Although the actual dreaming experience of the Byzantines lies beyond our reach, the remarkable number of dream narratives in the surviving sources of the period attests to the cardinal function of dreams as vehicles of meaning, and thus affords modern scholars access to the wider cultural fabric of symbolic representations of the Byzantine world. Whether recounting real or invented dreams, the narratives serve various purposes, such as political and religious agendas, personal aspirations or simply an author’s display of literary skill. It is only in recent years that Byzantine dreaming has attracted scholarly attention, and important publications have suggested the way in which Byzantines reshaped ancient interpretative models and applied new perceptions to the functions of dreams. This book - the first collection of studies on Byzantine dreams to be published - aims to demonstrate further the importance of closely examining dreams in Byzantium in their wider historical and cultural, as well as narrative, context. Linked by this common thread, the essays offer insights into the function of dreams in hagiography, historiography, rhetoric, epistolography, and romance. They explore gender and erotic aspects of dreams; they examine cross-cultural facets of dreaming, provide new readings, and contextualize specific cases; they also look at the Greco-Roman background and Islamic influences of Byzantine dreams and their Christianization. The volume provides a broad variety of perspectives, including those of psychoanalysis and anthropology.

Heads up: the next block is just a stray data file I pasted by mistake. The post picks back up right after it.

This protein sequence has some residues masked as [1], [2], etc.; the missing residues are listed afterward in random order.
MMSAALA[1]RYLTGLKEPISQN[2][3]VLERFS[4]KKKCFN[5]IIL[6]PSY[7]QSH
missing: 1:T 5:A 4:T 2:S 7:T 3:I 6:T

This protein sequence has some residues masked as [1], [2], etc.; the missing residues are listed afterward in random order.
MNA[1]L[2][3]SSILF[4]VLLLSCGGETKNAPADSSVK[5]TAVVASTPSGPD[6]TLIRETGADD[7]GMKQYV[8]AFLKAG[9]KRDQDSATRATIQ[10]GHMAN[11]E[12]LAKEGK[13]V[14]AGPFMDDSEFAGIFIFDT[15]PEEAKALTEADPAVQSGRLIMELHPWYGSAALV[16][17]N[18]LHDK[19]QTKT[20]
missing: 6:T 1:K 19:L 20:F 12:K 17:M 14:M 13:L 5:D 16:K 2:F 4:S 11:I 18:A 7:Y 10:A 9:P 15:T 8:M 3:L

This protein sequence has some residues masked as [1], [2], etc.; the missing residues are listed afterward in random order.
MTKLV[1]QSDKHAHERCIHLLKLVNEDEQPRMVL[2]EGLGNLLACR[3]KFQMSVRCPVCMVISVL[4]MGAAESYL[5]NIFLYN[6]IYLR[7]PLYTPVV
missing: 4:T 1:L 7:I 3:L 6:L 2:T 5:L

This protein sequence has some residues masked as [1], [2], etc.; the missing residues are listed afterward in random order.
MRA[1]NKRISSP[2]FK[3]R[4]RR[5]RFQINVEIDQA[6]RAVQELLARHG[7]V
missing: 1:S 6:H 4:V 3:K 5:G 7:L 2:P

Christine Angelidi is Research Director Emerita at the Institute of Historical Research of the Hellenic National Research Foundation, Greece. George Calofonos is Research Associate at the Institute of Historical Research of the Hellenic National Research Foundation, Greece.
'... this is an interesting collection of papers on dreams that discuss texts or passages which deserve to be noticed, not least for their engagement with the irrational.' Bryn Mawr Classical Review 'This book constitutes a useful study for those who wish to study Byzantine dreams and their symbolism. Interested scholars and specialized libraries should have a copy.' Medieval Review